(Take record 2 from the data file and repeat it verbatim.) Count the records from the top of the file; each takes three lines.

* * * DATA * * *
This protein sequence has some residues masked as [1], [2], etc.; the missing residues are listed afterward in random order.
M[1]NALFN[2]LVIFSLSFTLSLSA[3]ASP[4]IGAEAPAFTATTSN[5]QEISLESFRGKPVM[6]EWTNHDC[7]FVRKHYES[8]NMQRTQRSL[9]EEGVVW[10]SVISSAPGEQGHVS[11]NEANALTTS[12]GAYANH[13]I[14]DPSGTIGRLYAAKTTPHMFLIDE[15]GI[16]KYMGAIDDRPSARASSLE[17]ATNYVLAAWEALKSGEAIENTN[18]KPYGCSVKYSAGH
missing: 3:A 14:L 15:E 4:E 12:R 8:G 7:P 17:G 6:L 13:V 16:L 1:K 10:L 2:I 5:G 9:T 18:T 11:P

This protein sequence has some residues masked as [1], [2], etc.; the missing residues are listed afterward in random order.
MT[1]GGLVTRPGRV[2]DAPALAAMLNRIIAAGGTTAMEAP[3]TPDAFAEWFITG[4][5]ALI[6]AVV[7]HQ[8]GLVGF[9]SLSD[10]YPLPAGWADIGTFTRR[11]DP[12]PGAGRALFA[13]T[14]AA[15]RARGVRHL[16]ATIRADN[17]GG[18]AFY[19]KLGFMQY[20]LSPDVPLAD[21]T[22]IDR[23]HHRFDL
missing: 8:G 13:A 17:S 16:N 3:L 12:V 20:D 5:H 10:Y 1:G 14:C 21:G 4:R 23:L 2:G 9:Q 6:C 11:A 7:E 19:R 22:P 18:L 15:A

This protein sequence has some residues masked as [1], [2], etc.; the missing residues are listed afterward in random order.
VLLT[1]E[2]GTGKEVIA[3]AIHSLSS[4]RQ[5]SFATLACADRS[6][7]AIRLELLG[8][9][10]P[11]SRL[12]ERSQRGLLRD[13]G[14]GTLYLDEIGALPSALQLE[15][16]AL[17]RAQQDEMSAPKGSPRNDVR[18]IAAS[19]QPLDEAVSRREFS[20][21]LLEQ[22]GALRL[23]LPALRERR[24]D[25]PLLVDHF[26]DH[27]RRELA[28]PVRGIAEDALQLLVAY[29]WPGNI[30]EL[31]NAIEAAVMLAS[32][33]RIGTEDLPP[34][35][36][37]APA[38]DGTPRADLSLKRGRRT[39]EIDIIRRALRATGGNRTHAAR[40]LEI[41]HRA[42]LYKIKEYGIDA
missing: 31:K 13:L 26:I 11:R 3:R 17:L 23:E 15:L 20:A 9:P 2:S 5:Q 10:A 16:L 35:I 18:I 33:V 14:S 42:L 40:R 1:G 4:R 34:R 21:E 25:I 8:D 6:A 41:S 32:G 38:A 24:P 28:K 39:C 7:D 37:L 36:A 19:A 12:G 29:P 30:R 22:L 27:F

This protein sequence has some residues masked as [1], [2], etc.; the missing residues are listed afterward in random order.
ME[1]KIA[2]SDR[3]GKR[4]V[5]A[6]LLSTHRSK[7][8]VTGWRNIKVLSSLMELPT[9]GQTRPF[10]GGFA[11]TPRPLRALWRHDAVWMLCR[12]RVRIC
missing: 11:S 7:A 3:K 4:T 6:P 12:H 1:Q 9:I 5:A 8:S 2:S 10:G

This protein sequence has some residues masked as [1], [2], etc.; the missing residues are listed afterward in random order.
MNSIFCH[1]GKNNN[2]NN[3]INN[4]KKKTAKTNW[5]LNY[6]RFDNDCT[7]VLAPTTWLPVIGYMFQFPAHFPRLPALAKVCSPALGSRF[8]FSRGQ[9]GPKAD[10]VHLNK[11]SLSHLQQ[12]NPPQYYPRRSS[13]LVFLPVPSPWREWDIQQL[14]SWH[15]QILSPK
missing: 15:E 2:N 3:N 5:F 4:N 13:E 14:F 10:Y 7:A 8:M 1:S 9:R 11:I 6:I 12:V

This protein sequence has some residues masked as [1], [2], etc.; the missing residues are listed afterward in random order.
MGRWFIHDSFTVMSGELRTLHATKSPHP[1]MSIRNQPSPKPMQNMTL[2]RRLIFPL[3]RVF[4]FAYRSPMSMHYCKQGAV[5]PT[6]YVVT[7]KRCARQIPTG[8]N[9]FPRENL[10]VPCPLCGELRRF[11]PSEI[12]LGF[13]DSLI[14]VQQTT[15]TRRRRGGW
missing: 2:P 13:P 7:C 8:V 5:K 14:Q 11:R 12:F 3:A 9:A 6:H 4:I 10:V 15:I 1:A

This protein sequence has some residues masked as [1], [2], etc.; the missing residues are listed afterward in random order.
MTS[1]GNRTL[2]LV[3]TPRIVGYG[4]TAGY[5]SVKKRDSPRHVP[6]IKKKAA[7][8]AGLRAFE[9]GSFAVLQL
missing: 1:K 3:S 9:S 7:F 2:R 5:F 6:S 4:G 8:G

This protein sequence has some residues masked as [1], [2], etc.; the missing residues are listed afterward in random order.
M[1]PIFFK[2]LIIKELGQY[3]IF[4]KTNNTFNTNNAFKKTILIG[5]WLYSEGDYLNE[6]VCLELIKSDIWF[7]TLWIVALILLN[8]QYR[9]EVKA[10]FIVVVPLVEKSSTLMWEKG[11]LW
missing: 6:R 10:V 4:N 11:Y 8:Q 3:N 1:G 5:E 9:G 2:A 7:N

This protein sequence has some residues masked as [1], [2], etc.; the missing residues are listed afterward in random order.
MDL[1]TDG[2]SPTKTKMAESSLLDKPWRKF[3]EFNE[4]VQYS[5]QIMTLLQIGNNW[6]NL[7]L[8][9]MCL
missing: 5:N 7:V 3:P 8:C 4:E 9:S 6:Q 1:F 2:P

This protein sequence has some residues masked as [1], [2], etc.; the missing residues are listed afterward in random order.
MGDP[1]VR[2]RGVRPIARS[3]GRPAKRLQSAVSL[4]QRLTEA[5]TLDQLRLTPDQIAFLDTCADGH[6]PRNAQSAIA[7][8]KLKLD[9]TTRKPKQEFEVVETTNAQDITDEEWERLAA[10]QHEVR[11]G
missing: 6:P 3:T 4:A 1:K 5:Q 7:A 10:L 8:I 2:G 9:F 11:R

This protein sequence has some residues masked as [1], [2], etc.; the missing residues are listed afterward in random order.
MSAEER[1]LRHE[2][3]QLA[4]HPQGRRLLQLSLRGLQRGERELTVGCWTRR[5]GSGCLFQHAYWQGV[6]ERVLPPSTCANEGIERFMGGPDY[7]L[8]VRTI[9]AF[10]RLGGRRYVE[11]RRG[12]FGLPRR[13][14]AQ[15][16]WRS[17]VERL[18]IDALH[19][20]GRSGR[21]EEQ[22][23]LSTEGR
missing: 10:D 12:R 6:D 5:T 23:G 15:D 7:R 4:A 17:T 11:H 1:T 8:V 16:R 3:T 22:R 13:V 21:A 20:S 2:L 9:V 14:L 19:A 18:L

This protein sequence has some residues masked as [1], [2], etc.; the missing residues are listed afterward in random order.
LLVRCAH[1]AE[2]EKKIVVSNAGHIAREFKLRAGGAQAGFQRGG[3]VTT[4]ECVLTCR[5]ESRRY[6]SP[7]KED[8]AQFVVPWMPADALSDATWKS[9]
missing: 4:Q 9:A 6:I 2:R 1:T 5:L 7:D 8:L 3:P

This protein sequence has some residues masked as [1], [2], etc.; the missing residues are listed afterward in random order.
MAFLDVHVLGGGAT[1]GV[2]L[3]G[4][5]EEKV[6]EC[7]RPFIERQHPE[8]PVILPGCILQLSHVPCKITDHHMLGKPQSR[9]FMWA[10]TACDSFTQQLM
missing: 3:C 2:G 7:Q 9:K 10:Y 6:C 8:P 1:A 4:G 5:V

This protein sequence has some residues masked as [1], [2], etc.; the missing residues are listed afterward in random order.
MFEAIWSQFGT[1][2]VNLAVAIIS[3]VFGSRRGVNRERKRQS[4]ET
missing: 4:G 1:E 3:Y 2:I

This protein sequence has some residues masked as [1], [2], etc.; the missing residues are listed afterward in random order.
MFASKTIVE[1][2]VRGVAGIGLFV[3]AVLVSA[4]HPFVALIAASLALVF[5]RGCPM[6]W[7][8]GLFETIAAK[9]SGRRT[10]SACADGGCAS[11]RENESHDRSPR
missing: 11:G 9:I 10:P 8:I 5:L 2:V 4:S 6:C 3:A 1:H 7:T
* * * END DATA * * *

This protein sequence has some residues masked as [1], [2], etc.; the missing residues are listed afterward in random order.
MT[1]GGLVTRPGRV[2]DAPALAAMLNRIIAAGGTTAMEAP[3]TPDAFAEWFITG[4][5]ALI[6]AVV[7]HQ[8]GLVGF[9]SLSD[10]YPLPAGWADIGTFTRR[11]DP[12]PGAGRALFA[13]T[14]AA[15]RARGVRHL[16]ATIRADN[17]GG[18]AFY[19]KLGFMQY[20]LSPDVPLAD[21]T[22]IDR[23]HHRFDL
missing: 8:G 13:A 17:S 16:N 3:L 12:V 20:D 5:H 10:Y 1:G 14:C 21:G 4:R 23:L 2:G 9:Q 6:C 11:A 7:E 19:R 22:P 18:L 15:A